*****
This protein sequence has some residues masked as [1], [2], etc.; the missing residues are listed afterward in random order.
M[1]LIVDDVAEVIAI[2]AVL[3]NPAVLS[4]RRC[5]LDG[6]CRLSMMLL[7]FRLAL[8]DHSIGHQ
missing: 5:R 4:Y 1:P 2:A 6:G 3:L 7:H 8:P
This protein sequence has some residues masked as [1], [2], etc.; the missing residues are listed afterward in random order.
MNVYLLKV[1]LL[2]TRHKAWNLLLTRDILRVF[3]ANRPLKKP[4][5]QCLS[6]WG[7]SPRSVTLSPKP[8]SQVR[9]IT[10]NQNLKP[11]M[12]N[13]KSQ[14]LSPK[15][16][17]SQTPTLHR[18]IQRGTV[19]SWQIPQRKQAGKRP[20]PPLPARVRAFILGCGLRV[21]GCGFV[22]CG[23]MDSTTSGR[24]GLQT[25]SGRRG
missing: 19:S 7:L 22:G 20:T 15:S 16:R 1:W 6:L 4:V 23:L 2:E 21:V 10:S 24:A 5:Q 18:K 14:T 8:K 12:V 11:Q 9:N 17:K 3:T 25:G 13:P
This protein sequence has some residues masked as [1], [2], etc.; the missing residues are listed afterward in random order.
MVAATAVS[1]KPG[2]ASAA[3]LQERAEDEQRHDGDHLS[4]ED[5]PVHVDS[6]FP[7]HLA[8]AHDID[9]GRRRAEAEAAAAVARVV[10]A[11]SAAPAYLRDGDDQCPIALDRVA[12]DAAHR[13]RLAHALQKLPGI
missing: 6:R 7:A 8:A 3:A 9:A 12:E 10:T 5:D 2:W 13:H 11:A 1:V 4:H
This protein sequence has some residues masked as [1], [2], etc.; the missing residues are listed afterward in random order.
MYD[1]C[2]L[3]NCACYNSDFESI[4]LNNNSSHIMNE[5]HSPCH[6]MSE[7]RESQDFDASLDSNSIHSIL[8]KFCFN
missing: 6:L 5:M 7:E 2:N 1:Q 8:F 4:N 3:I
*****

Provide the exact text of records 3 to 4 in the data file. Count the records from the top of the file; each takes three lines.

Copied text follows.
This protein sequence has some residues masked as [1], [2], etc.; the missing residues are listed afterward in random order.
MVAATAVS[1]KPG[2]ASAA[3]LQERAEDEQRHDGDHLS[4]ED[5]PVHVDS[6]FP[7]HLA[8]AHDID[9]GRRRAEAEAAAAVARVV[10]A[11]SAAPAYLRDGDDQCPIALDRVA[12]DAAHR[13]RLAHALQKLPGI
missing: 6:R 7:A 8:A 3:A 9:A 12:E 10:T 5:D 2:W 13:H 11:A 1:V 4:H
This protein sequence has some residues masked as [1], [2], etc.; the missing residues are listed afterward in random order.
MYD[1]C[2]L[3]NCACYNSDFESI[4]LNNNSSHIMNE[5]HSPCH[6]MSE[7]RESQDFDASLDSNSIHSIL[8]KFCFN
missing: 6:L 5:M 7:E 2:N 1:Q 8:F 4:N 3:I